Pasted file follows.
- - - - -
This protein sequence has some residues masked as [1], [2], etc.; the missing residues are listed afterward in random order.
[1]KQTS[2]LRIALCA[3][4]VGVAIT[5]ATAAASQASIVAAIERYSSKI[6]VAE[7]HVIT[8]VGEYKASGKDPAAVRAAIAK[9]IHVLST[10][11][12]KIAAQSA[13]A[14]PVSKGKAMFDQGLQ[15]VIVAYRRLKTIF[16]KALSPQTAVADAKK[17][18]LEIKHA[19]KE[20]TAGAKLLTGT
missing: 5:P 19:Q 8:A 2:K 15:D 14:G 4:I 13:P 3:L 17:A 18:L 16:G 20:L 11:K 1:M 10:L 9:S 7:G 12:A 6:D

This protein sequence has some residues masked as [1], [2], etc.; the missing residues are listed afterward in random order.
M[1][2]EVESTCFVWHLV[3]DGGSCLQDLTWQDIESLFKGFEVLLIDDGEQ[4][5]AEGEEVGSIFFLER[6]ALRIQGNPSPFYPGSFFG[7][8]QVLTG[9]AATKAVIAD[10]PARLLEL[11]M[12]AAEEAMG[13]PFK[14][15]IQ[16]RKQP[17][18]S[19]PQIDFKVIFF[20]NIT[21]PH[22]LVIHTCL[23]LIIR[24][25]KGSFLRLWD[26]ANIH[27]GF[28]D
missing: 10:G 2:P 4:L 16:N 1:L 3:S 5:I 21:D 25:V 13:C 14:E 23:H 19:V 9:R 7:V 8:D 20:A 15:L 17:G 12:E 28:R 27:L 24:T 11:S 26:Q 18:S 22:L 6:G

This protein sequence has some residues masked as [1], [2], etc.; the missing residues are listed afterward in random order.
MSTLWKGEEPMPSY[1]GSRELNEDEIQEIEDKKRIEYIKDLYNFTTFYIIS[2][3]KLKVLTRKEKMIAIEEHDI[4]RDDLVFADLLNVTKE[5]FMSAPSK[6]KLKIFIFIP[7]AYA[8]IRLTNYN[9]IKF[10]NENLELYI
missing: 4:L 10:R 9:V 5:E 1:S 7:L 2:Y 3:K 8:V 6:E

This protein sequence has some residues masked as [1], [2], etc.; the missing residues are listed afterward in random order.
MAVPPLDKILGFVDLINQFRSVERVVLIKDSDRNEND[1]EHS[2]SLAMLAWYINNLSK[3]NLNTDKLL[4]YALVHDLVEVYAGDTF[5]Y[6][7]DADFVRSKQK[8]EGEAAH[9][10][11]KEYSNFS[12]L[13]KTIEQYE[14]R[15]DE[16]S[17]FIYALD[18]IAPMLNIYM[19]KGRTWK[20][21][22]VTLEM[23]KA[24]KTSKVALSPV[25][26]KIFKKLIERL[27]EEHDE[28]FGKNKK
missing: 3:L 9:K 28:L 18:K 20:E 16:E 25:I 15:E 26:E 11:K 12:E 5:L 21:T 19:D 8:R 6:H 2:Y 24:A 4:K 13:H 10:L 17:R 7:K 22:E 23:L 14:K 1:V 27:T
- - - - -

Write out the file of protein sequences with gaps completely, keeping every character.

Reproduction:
This protein sequence has some residues masked as [1], [2], etc.; the missing residues are listed afterward in random order.
[1]KQTS[2]LRIALCA[3][4]VGVAIT[5]ATAAASQASIVAAIERYSSKI[6]VAE[7]HVIT[8]VGEYKASGKDPAAVRAAIAK[9]IHVLST[10][11][12]KIAAQSA[13]A[14]PVSKGKAMFDQGLQ[15]VIVAYRRLKTIF[16]KALSPQTAVADAKK[17][18]LEIKHA[19]KE[20]TAGAKLLTGT
missing: 5:P 19:Q 8:A 2:K 15:D 14:G 4:I 13:P 3:L 17:A 18:L 16:G 20:L 11:K 1:M 10:L 9:S 7:G 12:A 6:D

This protein sequence has some residues masked as [1], [2], etc.; the missing residues are listed afterward in random order.
M[1][2]EVESTCFVWHLV[3]DGGSCLQDLTWQDIESLFKGFEVLLIDDGEQ[4][5]AEGEEVGSIFFLER[6]ALRIQGNPSPFYPGSFFG[7][8]QVLTG[9]AATKAVIAD[10]PARLLEL[11]M[12]AAEEAMG[13]PFK[14][15]IQ[16]RKQP[17][18]S[19]PQIDFKVIFF[20]NIT[21]PH[22]LVIHTCL[23]LIIR[24][25]KGSFLRLWD[26]ANIH[27]GF[28]D
missing: 10:G 2:P 4:L 16:N 1:L 3:S 5:I 21:D 25:V 13:C 14:E 23:H 19:V 9:R 7:V 8:D 20:A 15:L 17:G 12:E 28:R 27:L 24:T 11:S 26:Q 18:S 22:L 6:G

This protein sequence has some residues masked as [1], [2], etc.; the missing residues are listed afterward in random order.
MSTLWKGEEPMPSY[1]GSRELNEDEIQEIEDKKRIEYIKDLYNFTTFYIIS[2][3]KLKVLTRKEKMIAIEEHDI[4]RDDLVFADLLNVTKE[5]FMSAPSK[6]KLKIFIFIP[7]AYA[8]IRLTNYN[9]IKF[10]NENLELYI
missing: 4:L 10:R 9:V 5:E 1:S 7:L 2:Y 3:K 8:V 6:E

This protein sequence has some residues masked as [1], [2], etc.; the missing residues are listed afterward in random order.
MAVPPLDKILGFVDLINQFRSVERVVLIKDSDRNEND[1]EHS[2]SLAMLAWYINNLSK[3]NLNTDKLL[4]YALVHDLVEVYAGDTF[5]Y[6][7]DADFVRSKQK[8]EGEAAH[9][10][11]KEYSNFS[12]L[13]KTIEQYE[14]R[15]DE[16]S[17]FIYALD[18]IAPMLNIYM[19]KGRTWK[20][21][22]VTLEM[23]KA[24]KTSKVALSPV[25][26]KIFKKLIERL[27]EEHDE[28]FGKNKK
missing: 3:L 9:K 28:L 18:K 20:E 16:E 25:I 15:E 26:E 11:K 12:E 5:L 21:T 19:D 8:R 6:H 2:Y 24:A 4:K 13:H 10:L 17:R 7:K 22:E 23:L 14:K 1:V 27:T